|Israel Table of Contents
In part as a legacy of the socialist thrusts of Labor Zionism, Israelis enjoy a widely available health care system. The major complaints of the population have focused on the heavy bureaucratization of health care. In general, the health of the population compares favorably with West European standards, and the decrease in rates of infectious diseases has been very marked. The highest incidences of disease in 1986 were bacillary dysentery, 162 per 100,000, and viral hepatitis, 75 per 100,000. There were reportedly forty-three cases in Israel of acquired immune deficiency syndrome, or AIDS, by the end of September 1987.
In both Arab and Jewish populations, control of sanitation also has improved markedly since the the mid-1950s. Still, health care delivery has been better developed for the Jewish sector than for the Arab sector. In 1985 the life expectancy of Jewish men and women was 73.9 and 77.3 years, respectively; for non-Jews the figures were 72.0 (men) and 75.8 (women). Among Jews, in 1986 the live birth rate per 1,000 was 21.2, the death rate 7.5. Among Muslims the live birth rate per 1,000 was 33.8, the death rate 3.4. The average number of children a woman may have during her lifetime was 2.83 for Jews and 4.63 for Muslims. The infant mortality rate was 9.6 for Jews and 18.0 for Muslims.
The Ministry of Health, the principal public health agency in the country, functioned as the supreme body for licensing medical, dental, nursing, pharmaceutical, and paramedical professions, as well as for implementing all health-related legislation passed by the Knesset. It also functioned when no other nongovernmental agency was present. This fact was important in Israel because in 1985-86 the Sick Funds (Kupat Holim) contributed almost 45 percent of the national expenditure on health; in comparison, the government contributed only some 22 percent. Kupat Holim, the largest sick fund, was affiliated with the Histadrut and was supported by almost two-thirds of the Histadrut's membership dues. As the largest medical insurance carrier in Israel, the Histadrut fund covered about 70 percent of the population (Arabs included). Another 20 percent was covered by the sick funds of other organizations, which means that in general the Israeli population was well protected by health care coverage. Further evidence of the availability of health care was the ratio of physicians to the general population; in the 1970s it was more than 1 to 400, one of the highest in the world.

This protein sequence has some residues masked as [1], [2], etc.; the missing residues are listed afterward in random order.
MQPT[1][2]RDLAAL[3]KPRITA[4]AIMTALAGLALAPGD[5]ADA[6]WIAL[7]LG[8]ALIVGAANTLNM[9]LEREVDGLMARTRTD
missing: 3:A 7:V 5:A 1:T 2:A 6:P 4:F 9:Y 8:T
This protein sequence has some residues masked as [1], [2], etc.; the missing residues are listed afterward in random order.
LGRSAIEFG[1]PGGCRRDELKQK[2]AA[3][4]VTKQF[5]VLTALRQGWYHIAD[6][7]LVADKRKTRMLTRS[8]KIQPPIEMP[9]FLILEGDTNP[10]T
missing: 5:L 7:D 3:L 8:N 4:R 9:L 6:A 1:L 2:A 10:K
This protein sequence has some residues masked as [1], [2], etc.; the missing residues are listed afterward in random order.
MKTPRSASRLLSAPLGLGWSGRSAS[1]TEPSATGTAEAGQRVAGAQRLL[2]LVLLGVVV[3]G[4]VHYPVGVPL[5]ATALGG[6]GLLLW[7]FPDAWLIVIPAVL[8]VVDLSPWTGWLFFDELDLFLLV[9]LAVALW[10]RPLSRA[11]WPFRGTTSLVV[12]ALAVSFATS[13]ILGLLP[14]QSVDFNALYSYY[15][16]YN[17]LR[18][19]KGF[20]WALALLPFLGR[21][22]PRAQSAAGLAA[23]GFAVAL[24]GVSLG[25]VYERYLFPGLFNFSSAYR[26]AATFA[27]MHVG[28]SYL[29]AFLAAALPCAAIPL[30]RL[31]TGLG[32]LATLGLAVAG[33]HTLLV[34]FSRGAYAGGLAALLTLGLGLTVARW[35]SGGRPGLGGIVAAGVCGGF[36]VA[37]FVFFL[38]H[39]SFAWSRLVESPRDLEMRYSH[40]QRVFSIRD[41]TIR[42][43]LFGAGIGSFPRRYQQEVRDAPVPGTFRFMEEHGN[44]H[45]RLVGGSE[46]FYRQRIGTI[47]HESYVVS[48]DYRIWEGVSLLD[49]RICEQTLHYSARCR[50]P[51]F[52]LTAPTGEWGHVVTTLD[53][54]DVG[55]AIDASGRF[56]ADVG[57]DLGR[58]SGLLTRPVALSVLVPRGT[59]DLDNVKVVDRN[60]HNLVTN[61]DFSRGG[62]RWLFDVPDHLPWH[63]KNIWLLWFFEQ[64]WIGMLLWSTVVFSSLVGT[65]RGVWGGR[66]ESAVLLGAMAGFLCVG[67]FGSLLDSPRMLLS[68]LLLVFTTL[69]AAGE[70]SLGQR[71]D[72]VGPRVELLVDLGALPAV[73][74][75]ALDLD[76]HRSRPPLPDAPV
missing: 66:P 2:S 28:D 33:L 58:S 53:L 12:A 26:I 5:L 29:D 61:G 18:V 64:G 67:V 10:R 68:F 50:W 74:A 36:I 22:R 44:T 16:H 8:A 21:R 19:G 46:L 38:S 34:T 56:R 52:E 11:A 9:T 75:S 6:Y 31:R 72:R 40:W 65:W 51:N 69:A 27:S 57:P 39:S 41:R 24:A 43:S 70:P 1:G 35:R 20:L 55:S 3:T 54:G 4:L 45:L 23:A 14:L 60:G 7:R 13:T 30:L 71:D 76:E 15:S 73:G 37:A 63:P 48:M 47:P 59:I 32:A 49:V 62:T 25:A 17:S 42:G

Source: U.S. Library of Congress